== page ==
As MotoGP returned to Austria this weekend, another revival was taking place in the middle of the Styrian mountains.
2128 days after their last Grand Prix win, Andrea Iannone rode to victory, his first in MotoGP, and put Ducati back on the top step of the podium.
From the test in July through to morning warm-up, the Ducatis of Andrea Iannone and Andrea Dovizioso had been the bikes to beat, their dominance of the Red Bull Ring was simply incredible. But there was still an air of caution, could they really win? The answer to that is yes and they did.
As the riders lined up on the grid, with the Austrian sun beating down and warming the track to an incredible 45 degrees, Andrea Iannone made the decision to run the soft front and medium rear tyres. This went against everyone’s expectations and was seen as a huge gamble, it seemed impossible that Crazy Joe would pull it off. But Iannone was confident, he’d done the long runs on Saturday and he was sure it would work. Despite his team and Michelin expressing their doubts, he stuck to his guns. And Ducati will be very glad that he did…
Iannone started from pole, with Valentino Rossi and Dovizioso joining him on the front row. As the lights came on Iannone shifted his weight from left foot to his right, and as the lights went out he stormed off the line to keep the lead up the hill into turn one.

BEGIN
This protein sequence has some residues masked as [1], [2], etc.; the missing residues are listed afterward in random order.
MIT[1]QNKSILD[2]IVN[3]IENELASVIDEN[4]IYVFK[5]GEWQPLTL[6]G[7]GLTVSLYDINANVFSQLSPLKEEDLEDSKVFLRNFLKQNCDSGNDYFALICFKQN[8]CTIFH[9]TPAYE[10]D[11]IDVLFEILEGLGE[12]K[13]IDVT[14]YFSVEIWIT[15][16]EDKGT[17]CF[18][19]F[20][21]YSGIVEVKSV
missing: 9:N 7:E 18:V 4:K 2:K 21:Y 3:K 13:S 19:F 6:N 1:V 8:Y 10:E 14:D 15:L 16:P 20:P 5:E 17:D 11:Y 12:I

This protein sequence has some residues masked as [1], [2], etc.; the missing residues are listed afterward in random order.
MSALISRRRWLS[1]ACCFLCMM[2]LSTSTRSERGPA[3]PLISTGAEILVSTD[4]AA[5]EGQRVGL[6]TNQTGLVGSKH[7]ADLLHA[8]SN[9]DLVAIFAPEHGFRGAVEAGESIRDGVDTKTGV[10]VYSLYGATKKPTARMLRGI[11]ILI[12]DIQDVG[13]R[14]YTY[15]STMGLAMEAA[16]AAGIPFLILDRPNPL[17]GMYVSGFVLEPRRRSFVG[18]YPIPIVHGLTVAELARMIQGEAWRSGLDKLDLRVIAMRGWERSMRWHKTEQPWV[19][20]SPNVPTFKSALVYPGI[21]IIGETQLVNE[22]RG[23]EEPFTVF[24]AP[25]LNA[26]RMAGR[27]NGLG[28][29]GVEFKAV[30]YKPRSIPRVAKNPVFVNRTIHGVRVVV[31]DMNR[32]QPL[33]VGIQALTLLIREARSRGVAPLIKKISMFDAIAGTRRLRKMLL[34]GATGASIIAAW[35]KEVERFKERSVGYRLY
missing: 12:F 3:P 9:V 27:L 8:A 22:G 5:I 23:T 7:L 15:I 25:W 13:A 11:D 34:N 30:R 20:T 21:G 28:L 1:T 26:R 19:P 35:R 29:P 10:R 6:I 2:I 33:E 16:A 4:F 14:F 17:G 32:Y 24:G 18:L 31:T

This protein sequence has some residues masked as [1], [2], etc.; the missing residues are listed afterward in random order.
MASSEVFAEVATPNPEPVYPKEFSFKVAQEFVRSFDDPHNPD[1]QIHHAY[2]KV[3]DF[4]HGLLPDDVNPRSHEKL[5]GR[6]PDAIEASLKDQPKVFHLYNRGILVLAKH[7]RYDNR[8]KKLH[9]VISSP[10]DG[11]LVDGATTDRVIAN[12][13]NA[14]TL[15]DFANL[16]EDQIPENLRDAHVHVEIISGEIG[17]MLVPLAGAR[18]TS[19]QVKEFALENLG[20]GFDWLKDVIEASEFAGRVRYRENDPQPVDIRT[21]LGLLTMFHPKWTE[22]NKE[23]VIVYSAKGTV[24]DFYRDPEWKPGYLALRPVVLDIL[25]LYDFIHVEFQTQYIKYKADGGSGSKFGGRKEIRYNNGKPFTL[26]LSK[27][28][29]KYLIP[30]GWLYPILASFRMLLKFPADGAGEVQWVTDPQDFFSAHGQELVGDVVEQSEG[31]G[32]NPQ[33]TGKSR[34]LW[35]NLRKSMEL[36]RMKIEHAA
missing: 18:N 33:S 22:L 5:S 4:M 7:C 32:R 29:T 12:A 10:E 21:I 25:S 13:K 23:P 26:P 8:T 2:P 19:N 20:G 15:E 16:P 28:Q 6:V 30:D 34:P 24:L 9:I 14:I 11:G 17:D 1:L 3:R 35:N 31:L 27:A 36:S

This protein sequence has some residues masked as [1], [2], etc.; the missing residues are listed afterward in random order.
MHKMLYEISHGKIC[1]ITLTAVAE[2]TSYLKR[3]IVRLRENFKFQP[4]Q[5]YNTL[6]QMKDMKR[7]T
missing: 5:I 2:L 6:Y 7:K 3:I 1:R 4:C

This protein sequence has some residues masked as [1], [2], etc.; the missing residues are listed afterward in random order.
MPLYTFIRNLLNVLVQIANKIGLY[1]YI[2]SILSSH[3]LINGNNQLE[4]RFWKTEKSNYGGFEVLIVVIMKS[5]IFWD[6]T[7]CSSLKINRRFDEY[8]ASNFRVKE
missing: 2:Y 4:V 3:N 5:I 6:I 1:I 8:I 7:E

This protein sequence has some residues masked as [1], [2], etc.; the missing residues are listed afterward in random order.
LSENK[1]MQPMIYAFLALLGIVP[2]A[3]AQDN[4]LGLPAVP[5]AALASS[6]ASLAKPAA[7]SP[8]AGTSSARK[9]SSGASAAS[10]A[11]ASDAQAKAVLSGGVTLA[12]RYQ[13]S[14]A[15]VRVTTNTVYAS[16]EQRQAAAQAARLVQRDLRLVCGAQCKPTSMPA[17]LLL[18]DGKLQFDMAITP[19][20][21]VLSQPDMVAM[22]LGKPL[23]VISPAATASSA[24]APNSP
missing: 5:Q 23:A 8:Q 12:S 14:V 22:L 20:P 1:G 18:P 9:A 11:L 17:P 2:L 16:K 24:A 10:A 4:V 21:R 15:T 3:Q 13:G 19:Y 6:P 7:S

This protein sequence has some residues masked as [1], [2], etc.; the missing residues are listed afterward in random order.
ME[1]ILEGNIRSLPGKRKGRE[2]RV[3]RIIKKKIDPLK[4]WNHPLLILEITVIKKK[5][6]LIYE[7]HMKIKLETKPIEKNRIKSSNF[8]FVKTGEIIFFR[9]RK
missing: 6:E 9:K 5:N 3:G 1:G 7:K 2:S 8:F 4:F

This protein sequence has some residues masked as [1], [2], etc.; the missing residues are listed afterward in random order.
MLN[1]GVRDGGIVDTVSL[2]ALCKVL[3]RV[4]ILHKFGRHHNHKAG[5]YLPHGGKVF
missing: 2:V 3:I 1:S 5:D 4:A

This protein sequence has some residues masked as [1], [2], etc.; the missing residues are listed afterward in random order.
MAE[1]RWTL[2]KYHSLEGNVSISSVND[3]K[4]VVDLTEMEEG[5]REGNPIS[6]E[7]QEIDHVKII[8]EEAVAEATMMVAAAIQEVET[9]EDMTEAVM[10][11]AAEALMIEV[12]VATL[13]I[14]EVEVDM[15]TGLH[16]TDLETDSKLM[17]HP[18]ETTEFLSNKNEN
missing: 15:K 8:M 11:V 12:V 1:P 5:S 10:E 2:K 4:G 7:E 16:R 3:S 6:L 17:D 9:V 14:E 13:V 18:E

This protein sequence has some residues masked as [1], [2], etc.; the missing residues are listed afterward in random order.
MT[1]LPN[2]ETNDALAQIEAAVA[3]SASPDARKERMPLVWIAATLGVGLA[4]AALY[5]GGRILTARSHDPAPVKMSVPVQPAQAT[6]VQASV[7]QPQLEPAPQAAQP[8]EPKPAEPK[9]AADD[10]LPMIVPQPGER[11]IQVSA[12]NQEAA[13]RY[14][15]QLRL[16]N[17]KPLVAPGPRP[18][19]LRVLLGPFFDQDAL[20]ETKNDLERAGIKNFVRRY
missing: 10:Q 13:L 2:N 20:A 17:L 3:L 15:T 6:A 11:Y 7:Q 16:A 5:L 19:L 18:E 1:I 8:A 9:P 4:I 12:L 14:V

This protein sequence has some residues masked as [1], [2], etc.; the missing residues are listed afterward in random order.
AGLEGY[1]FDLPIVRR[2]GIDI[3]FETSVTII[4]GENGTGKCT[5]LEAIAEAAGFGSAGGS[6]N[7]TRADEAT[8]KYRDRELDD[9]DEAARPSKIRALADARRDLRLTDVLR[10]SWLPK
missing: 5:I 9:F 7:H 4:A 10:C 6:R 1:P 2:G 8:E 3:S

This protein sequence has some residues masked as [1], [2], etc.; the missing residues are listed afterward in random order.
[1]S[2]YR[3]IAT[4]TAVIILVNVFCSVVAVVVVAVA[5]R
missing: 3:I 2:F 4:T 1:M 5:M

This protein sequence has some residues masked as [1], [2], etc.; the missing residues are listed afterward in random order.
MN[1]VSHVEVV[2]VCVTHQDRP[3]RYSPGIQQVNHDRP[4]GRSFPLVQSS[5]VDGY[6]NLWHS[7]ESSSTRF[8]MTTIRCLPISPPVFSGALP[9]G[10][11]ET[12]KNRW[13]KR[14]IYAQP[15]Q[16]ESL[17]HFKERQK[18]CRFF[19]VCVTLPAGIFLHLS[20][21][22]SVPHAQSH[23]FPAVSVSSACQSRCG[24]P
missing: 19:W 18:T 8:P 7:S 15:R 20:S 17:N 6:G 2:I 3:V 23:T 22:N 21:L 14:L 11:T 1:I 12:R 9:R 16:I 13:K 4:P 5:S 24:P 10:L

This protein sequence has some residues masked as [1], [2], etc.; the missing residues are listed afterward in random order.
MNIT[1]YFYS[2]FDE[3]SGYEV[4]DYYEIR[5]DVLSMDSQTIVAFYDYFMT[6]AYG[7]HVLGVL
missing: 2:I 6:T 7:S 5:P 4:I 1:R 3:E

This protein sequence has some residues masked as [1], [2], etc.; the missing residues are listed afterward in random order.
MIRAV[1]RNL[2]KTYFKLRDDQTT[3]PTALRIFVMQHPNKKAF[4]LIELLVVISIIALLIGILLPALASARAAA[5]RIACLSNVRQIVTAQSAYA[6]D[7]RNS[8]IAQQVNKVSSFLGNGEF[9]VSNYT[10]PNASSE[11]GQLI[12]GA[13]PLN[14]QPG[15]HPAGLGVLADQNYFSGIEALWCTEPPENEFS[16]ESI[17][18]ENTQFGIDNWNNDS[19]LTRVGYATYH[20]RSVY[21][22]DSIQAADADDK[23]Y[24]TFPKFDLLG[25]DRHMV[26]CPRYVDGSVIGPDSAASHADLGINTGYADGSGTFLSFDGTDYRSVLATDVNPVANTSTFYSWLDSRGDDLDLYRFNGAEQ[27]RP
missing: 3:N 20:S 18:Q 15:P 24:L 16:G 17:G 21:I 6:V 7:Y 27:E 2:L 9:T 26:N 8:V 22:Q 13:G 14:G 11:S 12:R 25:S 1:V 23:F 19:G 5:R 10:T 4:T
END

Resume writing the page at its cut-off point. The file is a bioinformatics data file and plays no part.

The first corner was an eventful one with numerous riders struggling to get stopped and turned in with full tanks of fuel and fresh tyres. Marc Marquez ruined Jorge Lorenzo’s great start as he pushed him wide off the track, forcing the World Champion to recover his place. As the riders behind jostled themselves into position Rossi made it back past Dovizioso into turn six, with Iannone still running out front.
Just four corners later and Rossi took the lead from Iannone, but The Doctor couldn’t keep his fellow Italian behind him for long and once he was back behind the Ducati he was pushed wide by Dovizioso at turn three which caused them both problems and allowed Lorenzo to move into second.
As the top six of Iannone, Lorenzo, Rossi, Dovizioso, Marquez and Vinales started to pull away, Lorenzo showed he was back on form as he passed Iannone for the lead. But ultimately, Iannone’s pace was greater and Lorenzo was soon back behind both of the Ducatis in third.
There had been jump starts from Stefan Bradl, Alvaro Bautista, Hector Barbera, Yonny Hernandez and Cal Crutchlow so by lap seven these riders had started entering the pits to take their ride through penalties. After the race, a number of them complained that their dashboards hadn’t given any indication of the penalty, something that Race Direction will have to look at closely for the future.
Back on track and things had settled down slightly with Iannone still leading from Dovizioso, Lorenzo and Rossi. But the calm was short-lived and just a couple of laps later Dovizioso passed his team-mate at turn nine.
Further, back Marquez was still visibly having issues handling his Repsol Honda, perhaps not helped by the fact he dislocated his shoulder yesterday, although after the race he said he hadn’t experienced any pain during the 28 laps.
Things were even worse for Barbera though, having missed the allowed window to take his ride-through penalty the Spaniard was black flagged and disqualified from the race, ending his 100% point scoring record this season.